Analysis of subjective and objective fatigue in fast-pitch softball pitchers during a single season

Justin Shu Yang, Jeffrey G. Stepan, Dvoracek Lucas Dvoracek, Rick W. Wright, Randi Davis, Robert H. Brophy, Matthew V. Smith

Research output: Contribution to journalComment/debate

Abstract

Objectives: While the windmill pitch used in fast-pitch softball is considered by many to be safe compared to the overhead baseball pitch, there is little information that exists regarding the effects of the fatigue on fast-pitch softball pitchers. Recent biomechanical evidence suggests that the stress on the shoulder from the windmill pitch rivals that seen in baseball pitchers. We aim to characterize the effects of windmill pitching on pain, fatigue, range of motion (ROM) and strength in high school fast-pitch softball pitchers during a single season. Methods: We evaluated shoulder and elbow strength (dynamometer), ROM (goniometer), pain (visual analog scale (VAS)) and fatigue (VAS-fatigue and Borg questionnaire) in 21 (ages 15-18) high school fast-pitch softball pitchers before and after a single game during the first week of the high school softball season. Of the 21 pitchers, 17 were re-evaluated before and after a single game during the last week of the high school softball season with the aforementioned measurements. A study-team member recorded the number of pitches thrown by each pitcher for the games being evaluated. We recorded the number of games pitched by each pitcher during the high school season based on the pitchers’ report. Results: Of the 21 players, two players were injured mid-season and could not complete follow up. Two players were lost to follow-up. The average number of pitches thrown per player per game was 89±25 (range 30-161). The average games pitched was 12±5.7 (range 5-24). Supraspinatus (p<0.001), biceps (p<0.001), and external rotation strength in abduction and in neutral (p<0.001) decreased significantly post-game compared to pre-game regardless of the time of the season. Pain and fatigue were significantly higher post-game than pre-game (p<0.018) regardless of the time of the season. Pre-game VAS pain and fatigue at the end of the season correlated with the number games pitched during the season (r=0.66-0.73, p<0.006). There was an inverse linear relationship between games pitched and pre-game biceps, supraspinatus, and external rotation strength at the end of the season compared to beginning of season (r=-0.66-0.88, p<0.006). At the end of season compared to the beginning of season, there was a significant difference in pre-game pain, fatigue, biceps, supraspinatus, and external rotation strength between players who pitched more than 10 games versus players who pitched less than 10 games (p<0.033). Conclusion: Biceps and rotator cuff strength decrease significantly throughout the course of a game. Pitching more games during a season significantly increases pain and fatigue while significantly decreasing pre-game biceps and rotator cuff strength. Softball pitchers may be at increased risk of injury from fatigue during the course of a single game and over the entire season. Targeted strengthening as well as adequate rest intervals should be evaluated in these athletes.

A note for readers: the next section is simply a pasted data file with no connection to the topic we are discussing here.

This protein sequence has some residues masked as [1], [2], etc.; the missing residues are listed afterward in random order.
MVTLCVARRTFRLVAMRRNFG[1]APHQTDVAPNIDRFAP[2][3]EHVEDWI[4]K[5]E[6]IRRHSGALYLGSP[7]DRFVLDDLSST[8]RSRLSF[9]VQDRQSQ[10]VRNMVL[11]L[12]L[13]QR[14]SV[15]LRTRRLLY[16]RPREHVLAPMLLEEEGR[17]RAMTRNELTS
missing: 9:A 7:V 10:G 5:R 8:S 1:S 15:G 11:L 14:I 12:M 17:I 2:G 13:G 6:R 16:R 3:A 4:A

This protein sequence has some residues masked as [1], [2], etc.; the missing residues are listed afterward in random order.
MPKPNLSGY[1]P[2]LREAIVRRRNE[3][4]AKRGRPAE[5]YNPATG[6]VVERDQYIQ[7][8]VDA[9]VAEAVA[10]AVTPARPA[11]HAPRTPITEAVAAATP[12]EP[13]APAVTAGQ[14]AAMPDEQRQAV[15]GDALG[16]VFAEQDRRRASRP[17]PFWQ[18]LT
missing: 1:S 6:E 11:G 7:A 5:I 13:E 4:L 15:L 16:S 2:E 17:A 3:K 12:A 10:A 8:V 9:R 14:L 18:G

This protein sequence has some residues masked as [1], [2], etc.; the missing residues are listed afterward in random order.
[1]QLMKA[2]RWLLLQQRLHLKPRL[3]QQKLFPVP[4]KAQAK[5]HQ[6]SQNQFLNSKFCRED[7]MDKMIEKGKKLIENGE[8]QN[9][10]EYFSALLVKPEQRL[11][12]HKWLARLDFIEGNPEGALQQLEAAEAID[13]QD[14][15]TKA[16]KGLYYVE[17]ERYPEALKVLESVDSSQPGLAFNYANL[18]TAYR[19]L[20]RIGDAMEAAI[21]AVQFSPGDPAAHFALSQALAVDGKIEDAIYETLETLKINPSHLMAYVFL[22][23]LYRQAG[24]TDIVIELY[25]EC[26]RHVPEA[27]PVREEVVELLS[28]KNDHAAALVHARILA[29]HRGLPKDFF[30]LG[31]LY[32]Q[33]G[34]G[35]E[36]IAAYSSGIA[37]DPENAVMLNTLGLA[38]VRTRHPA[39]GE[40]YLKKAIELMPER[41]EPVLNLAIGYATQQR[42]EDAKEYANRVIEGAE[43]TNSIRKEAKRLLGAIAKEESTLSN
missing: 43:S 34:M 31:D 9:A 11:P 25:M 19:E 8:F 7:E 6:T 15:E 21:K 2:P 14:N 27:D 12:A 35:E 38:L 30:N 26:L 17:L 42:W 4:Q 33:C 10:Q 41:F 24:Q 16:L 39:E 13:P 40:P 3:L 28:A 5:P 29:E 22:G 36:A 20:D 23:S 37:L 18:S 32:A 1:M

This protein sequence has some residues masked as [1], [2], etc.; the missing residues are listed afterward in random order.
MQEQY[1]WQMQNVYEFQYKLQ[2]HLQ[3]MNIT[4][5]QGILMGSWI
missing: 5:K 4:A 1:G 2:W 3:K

Original languageEnglish
JournalOrthopaedic Journal of Sports Medicine
Volume1
Issue number4
DOIs
StatePublished - Sep 2013

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